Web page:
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Compliance with generic drug use among Pakistani immigrants Posted 10/06/2011

Patients using antihypertensives, antidiabetics or cholesterol-lowering drugs were interviewed using a questionnaire in the study which investigated the perceptions of generic substitution among Pakistani immigrants in Oslo, Norway, and how this affected compliance with their long-term drug use and may be affected by confusion of generic drugs with counterfeit drugs [1].

A total of 43% of patients found it difficult to remember to take their medication every day.

The results showed that reasons for not taking drugs included side effects and being dispensed generic drugs in the pharmacy. Lack of compliance was also more common in participants who did not speak good Norwegian.

Of those who had accepted generic substitution, many commented that it was difficult to know which drugs were replacing which, due to different shapes, colours and packaging. Others commented on the convenience of a blister pack.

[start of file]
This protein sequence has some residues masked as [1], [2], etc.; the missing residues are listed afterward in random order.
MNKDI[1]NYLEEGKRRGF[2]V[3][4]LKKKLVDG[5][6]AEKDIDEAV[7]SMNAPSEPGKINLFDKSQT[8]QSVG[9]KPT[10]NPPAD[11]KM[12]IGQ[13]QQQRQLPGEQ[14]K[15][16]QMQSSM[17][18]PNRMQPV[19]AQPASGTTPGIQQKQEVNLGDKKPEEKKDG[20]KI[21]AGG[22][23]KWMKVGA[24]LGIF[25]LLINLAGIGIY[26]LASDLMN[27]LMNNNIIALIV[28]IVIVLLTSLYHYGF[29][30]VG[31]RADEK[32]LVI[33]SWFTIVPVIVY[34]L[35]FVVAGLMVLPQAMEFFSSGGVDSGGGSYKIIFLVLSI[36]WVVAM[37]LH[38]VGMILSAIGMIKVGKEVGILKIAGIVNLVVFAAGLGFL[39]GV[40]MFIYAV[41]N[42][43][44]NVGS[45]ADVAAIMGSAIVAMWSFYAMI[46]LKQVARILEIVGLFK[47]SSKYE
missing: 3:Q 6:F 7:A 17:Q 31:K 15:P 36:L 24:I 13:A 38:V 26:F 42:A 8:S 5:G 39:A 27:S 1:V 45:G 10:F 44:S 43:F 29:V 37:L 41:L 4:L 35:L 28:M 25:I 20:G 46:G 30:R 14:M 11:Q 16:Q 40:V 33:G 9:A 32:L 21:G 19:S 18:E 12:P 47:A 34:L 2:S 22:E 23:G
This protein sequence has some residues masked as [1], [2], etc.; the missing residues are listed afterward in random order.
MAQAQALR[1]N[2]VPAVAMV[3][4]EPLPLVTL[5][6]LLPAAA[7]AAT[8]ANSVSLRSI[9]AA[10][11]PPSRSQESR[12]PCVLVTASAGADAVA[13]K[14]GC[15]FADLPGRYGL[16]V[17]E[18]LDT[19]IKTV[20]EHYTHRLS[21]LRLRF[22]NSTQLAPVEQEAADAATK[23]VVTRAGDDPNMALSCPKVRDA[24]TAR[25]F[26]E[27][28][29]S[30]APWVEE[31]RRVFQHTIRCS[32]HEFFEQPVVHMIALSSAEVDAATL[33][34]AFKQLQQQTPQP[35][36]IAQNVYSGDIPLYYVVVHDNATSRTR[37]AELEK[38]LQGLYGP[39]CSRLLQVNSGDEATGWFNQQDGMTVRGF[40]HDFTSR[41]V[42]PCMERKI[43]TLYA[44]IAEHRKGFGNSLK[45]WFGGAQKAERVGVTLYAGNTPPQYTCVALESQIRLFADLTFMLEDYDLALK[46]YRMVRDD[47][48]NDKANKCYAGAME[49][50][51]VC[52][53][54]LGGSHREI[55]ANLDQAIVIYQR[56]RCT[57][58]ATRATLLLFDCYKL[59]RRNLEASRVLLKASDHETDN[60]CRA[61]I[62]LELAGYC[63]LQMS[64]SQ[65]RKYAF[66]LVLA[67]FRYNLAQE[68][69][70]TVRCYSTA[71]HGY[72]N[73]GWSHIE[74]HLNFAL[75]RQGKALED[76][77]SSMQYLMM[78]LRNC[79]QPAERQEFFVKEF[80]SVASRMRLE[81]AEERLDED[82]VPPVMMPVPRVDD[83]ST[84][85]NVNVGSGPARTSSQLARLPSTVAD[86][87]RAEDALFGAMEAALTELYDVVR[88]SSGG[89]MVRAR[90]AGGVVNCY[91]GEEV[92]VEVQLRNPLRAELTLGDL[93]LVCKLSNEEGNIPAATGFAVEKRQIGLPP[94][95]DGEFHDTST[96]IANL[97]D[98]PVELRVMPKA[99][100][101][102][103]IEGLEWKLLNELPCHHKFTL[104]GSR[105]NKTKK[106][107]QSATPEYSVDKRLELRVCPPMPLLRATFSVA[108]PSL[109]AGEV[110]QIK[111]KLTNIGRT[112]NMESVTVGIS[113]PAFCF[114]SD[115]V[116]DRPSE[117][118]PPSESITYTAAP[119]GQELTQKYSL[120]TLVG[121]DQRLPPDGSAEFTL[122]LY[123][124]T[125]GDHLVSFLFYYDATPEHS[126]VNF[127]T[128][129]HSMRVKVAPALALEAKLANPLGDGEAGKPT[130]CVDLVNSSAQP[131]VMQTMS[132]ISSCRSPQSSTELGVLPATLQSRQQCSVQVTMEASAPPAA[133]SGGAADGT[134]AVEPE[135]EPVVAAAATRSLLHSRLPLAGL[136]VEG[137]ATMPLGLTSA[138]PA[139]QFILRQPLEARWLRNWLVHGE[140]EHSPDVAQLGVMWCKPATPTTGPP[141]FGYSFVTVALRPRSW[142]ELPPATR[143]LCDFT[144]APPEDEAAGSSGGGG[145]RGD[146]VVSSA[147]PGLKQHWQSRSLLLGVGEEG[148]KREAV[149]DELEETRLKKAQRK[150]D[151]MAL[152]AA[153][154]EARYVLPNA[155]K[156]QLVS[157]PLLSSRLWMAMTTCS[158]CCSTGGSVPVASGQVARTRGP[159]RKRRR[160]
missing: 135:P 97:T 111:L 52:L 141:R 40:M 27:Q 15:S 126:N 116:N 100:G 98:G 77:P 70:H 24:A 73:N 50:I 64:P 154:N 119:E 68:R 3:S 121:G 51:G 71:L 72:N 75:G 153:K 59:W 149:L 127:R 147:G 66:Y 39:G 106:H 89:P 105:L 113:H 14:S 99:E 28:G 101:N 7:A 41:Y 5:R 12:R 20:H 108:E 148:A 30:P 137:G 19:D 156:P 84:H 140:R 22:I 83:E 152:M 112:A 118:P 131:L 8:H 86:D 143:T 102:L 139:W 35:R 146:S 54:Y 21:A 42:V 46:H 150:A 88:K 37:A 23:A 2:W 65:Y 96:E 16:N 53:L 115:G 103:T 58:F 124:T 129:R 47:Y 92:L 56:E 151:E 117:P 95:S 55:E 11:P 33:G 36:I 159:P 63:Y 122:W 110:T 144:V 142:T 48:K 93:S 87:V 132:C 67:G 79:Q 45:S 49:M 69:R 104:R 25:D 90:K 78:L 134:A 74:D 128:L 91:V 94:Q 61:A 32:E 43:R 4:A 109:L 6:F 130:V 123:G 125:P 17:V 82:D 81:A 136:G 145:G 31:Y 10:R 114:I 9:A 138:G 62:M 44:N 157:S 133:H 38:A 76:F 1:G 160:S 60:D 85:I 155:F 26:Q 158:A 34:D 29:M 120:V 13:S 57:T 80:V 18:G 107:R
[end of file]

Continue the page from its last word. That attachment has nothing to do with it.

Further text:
Editor’s Comment

This is perhaps something the generics industry needs to bear in mind when producing generics of well-known originators. Convenience for the patient, especially the elderly with reduced eyesight, will certainly go a long way towards improving compliance and an increasing acceptance of generic drugs.

Please feel free to share your thoughts via email to editorial@gabionline.net or in the comments section below. What are your views on whether generics should look the same—shape, size, colour— as the originator? How do you think this would affect, aid or hinder the generics industry?

Related articles

Perception of generic drugs as fake among Pakistani immigrants

Pakistani immigrants may confuse generic and counterfeit drugs

Reference

1. Håkonsen H, Toverud EL. Special challenges for drug adherence following generic substitution in Pakistani immigrants living in Norway. Eur J Clin Pharmacol. 2011;67:193-201.

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